(6) Statement of the Case

The appellants herein adopt the Statement of the Case of the appellants in Society of Lloyd's v. Ashenden, No. 99-3195, now pending in this court and with which these appeals have been consolidated, and add the following:

On the day the district court released its Memorandum Opinion and Order in the Ashenden case Lloyd's filed an action against seventeen additional defendants, including all of the appellants herein, seeking enforcement of judgments against them which had been rendered by the same court in England as rendered the judgments against the Ashendens, and on the same legal grounds. R. (99-4064) 1-1*(ftnote 1). The case was originally assigned to Judge Nordberg by the random assignment system, but was reassigned to Judge Leinenweber as a related case to the Ashenden case.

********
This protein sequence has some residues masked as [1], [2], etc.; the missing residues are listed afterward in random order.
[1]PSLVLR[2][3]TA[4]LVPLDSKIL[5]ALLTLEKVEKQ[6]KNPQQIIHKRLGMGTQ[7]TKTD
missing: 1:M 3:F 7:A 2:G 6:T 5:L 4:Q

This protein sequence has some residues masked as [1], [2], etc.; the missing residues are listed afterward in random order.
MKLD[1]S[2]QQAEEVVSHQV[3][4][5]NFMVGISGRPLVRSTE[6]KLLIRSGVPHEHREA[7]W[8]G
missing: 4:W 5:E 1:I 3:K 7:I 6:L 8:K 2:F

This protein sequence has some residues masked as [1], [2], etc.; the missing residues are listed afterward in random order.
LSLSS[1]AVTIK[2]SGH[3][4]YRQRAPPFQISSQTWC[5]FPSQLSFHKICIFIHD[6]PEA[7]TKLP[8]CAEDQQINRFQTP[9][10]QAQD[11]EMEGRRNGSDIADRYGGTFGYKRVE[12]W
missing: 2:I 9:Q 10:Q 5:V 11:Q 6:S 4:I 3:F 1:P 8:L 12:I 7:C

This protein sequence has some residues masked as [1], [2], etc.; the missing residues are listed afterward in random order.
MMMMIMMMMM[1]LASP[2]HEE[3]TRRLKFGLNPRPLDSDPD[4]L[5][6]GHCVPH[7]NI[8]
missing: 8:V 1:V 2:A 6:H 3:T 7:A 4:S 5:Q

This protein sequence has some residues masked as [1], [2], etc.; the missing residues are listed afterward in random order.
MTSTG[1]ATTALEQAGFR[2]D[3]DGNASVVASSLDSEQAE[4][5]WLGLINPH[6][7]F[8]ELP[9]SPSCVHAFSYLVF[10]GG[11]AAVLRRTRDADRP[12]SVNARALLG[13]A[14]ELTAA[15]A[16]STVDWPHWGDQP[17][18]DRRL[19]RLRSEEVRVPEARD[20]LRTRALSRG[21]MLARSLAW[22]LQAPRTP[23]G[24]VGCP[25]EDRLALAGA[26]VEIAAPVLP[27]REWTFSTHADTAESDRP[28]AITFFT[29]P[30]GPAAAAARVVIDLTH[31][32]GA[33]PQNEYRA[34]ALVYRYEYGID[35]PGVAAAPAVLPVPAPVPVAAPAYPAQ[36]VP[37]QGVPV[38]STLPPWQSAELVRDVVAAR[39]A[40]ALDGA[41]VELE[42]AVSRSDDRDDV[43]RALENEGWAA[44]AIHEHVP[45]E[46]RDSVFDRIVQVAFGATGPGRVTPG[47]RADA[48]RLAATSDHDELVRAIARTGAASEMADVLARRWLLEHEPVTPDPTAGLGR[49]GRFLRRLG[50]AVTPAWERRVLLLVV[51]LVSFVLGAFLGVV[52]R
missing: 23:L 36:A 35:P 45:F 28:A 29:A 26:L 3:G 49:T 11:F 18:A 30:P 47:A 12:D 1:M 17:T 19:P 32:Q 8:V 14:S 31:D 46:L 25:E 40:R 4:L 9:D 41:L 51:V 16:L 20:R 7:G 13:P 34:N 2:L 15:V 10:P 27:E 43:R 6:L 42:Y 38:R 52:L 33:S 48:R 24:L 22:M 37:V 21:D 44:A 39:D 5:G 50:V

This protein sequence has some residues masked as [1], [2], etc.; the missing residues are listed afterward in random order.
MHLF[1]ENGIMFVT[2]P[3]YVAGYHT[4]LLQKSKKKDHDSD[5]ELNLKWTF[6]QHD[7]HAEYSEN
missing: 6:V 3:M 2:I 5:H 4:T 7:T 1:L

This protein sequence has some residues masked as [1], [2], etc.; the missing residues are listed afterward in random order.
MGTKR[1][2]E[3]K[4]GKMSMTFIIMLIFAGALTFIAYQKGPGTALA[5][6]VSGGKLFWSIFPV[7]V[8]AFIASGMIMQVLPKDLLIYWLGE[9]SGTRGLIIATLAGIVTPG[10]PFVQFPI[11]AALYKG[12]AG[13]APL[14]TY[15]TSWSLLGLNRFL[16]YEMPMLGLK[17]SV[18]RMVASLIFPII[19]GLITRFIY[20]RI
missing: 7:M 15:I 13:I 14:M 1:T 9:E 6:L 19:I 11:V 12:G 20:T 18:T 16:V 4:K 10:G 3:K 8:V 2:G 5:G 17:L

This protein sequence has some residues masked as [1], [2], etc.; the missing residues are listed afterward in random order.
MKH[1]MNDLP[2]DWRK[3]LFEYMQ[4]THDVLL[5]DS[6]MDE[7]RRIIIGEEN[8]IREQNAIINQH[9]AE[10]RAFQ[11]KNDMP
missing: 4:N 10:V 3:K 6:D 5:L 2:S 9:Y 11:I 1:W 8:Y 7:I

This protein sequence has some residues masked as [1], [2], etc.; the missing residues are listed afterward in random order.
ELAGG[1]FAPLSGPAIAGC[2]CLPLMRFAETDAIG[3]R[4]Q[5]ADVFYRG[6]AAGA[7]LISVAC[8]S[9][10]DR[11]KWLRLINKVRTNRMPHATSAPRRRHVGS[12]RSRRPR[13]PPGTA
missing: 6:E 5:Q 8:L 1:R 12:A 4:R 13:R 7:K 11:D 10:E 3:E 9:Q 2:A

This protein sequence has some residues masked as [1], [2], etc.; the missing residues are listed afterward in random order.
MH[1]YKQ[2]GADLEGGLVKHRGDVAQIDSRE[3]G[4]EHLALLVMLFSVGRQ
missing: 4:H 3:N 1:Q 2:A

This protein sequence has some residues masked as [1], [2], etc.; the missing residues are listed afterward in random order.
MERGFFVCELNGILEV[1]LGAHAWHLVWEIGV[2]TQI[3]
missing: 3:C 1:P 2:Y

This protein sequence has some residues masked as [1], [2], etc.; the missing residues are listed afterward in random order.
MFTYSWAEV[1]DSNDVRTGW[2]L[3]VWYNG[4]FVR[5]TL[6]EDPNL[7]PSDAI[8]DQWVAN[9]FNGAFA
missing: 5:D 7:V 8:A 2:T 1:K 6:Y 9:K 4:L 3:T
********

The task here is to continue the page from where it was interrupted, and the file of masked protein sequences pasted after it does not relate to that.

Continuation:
Following the filing of Answers and Affirmative Defenses by these appellants, R. (99-4064) 24 - 37, 67, Lloyd's moved for judgment on the pleadings against them. R. (99-4064) 47. The Memorandum filed in support of the motion stated that Lloyd's was relying on the entire record of the Ashenden case. R. (99-4064) 47.

The defendants objected to Lloyd's motion on the basis that the pleadings in this case were insufficient grounds on which to render judgment and Lloyd's had relied on materials outside the pleadings. They asked that the motion be converted to one for summary judgment and that Lloyd's be required to file the evidence it wished to rely on, and that they be allowed to take of limited discovery and file responses. R. (99-4064) 56. The objection was overruled and judgment on the pleadings was granted. R. (99-4064) 60*(ftnote 2). These appeals followed.

(7) Statement of Facts

The appellants herein adopt the Statement of Facts of the appellants in Society of Lloyd's v. Ashenden, No. 99-3195, now pending in this court and with which these appeals have been consolidated, and add the following: